Netflix’s drama-documentary made headlines last month when the Egyptian government denounced it as a “historical fallacy”, because the show insists that Cleopatra was black, said Anita Singh in The Daily Telegraph. No one knows what colour Cleopatra’s skin was, but she is widely believed to have been of Greek-Macedonian descent. So what evidence has the series got to support its theory? Well, it mainly relies on the work of the American academic Shelley Haley who, in the first episode, recalls her grandmother telling her: “I don’t care what they tell you in school, Cleopatra was black.”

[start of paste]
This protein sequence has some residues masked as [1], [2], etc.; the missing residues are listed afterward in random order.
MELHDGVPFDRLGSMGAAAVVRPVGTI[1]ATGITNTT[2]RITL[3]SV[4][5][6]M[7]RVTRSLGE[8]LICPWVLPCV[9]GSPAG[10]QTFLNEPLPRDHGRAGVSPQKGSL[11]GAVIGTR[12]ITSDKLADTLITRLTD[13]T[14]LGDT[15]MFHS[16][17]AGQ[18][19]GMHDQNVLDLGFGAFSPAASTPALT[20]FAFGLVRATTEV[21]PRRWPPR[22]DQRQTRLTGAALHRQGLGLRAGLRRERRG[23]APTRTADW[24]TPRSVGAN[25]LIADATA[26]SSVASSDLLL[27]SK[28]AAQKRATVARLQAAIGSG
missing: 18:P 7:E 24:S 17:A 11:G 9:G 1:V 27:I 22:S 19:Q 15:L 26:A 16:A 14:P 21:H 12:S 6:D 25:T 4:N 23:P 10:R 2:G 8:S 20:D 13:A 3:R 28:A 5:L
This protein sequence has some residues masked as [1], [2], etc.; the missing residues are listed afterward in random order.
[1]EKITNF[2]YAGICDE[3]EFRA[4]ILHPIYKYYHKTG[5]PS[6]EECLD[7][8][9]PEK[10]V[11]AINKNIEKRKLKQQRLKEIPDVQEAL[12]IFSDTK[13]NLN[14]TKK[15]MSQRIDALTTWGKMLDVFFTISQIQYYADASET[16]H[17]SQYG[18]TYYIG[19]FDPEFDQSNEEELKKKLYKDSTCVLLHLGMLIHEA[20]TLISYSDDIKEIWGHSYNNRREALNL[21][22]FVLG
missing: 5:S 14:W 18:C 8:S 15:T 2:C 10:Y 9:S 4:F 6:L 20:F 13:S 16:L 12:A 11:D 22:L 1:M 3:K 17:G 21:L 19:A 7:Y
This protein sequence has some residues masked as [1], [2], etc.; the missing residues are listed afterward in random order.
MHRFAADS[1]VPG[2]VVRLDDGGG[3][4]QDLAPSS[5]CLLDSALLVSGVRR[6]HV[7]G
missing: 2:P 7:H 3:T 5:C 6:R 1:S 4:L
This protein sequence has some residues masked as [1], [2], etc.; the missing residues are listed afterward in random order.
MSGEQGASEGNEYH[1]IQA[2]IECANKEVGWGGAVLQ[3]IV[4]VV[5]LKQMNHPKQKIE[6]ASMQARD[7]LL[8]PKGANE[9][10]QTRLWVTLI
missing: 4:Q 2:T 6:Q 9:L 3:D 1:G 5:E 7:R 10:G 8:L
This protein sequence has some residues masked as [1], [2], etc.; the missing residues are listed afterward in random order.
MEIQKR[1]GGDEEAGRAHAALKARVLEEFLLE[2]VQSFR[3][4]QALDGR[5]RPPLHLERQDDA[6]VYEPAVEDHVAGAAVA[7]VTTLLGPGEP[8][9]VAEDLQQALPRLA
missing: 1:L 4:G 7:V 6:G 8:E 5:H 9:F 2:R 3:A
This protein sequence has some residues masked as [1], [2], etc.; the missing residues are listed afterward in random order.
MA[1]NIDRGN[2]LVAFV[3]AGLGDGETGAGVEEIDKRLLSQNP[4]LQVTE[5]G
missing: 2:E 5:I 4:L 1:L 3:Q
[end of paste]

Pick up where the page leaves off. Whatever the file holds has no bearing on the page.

And that is that really. As for the rest of the series, it mixes talking heads with historical reconstruction, to explain why Cleopatra “was such a significant figure”. It does that well enough, but ultimately falls between two stools. It’s “too soapy” for history buffs, and not soapy enough to entice fans of “juicy historical dramas”.
Still, Adele James is superb as Cleopatra, said Leila Latif in The Guardian. And the reenactments are “fun”. It is just a shame they are interrupted by interviews with people who seem more “fans than historians”. James is “mesmerising”, agreed Hugo Rifkind in The Times. Other aspects of the casting are more questionable – such as Michael Greco (EastEnders’ Beppe) as a “hairy, sexy” eunuch. But what is perplexing was the decision to mix up enjoyable enough drama with dense explanation, and producer Jada Pinkett Smith intoning things such as, “What is a Pharaoh? She is the sands and the skies and everything in between.” ■